Companies Paying the Least in Taxes
As Washington tries to find its way out of increasing debt, the debate continues over whether American companies should pay more or less in taxes. Meanwhile, some of the largest U.S. public corporations paid no taxes at all for 2012. As a matter of fact, several of America’s biggest companies received tax credits that rose into the hundreds of millions, or even billions, of dollars. Losing money or taking write-downs has become a sort of benefit for several well-known corporations.
There are several ways a company can avoid paying taxes. One is simple: The corporation loses large sums of money, and as a by-product it pays no taxes or even gets tax credits. Battered retailer J.C. Penney managed to do that last year.
Another way to get federal tax benefits is through huge fines, mostly for illegal behavior, or behavior the government claims is illegal. Bank of America was able to do that as it paid billions of dollars in penalties for its misdeeds, particularly in its mortgage divisions.
Yet another set of circumstance that can get a company tax benefits and prevent the payment of taxes entirely might be called “acts of god.” Financial results of both Verizon and Caesars were badly hurt by Hurricane Sandy. As a result, accounting rules allowed them to take write-offs or losses.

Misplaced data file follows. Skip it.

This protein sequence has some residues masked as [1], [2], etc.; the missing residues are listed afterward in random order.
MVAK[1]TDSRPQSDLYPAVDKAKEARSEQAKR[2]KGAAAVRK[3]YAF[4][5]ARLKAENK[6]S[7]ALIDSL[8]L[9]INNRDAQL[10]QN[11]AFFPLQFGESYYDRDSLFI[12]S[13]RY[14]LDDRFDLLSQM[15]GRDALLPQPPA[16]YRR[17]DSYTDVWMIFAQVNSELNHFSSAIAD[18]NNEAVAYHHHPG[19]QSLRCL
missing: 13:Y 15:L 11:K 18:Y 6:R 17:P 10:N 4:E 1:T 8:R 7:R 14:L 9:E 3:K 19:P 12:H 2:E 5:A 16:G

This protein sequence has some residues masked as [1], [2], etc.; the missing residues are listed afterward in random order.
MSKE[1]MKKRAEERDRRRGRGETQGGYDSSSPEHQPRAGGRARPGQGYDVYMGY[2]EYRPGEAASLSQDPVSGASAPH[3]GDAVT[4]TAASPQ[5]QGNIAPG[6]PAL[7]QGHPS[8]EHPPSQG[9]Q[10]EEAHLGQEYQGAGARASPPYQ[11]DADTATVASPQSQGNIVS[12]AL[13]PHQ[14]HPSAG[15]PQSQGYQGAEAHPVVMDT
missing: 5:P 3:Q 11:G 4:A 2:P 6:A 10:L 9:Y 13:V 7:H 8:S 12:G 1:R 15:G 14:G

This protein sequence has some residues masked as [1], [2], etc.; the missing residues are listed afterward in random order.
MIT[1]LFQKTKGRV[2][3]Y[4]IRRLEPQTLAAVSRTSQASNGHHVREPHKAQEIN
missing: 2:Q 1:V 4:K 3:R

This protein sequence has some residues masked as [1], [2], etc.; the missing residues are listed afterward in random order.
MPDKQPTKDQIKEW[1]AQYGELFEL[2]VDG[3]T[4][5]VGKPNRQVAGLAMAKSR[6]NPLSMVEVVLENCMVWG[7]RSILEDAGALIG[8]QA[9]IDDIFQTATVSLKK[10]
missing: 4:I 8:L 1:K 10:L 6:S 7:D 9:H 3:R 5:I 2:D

The debate over whether American companies should be able to pay less than the 35% corporate tax has gone on for years, and may continue in the years ahead. High tax rates, some experts argue, help lower the national debt. Other experts believe that low tax rates free up capital, which allows companies to invest in plants and equipment and to add jobs.
The debate aside, several huge U.S. companies managed to dodge the tax man completely.
To identify the companies that pay the least in taxes, that is those with the lowest taxes and the largest tax provision from the government, 24/7 Wall St. reviewed corporate tax payments for the top 150 companies by revenue. Included in our analysis were company financials, including income, employee count and earnings before taxes. These were either provided by Capital IQ, or obtained by 24/7 Wall St. reviews of SEC filings or financial statements. All data, including taxes paid, are for 2012, or the most recent complete fiscal year.
These are the companies paying no taxes.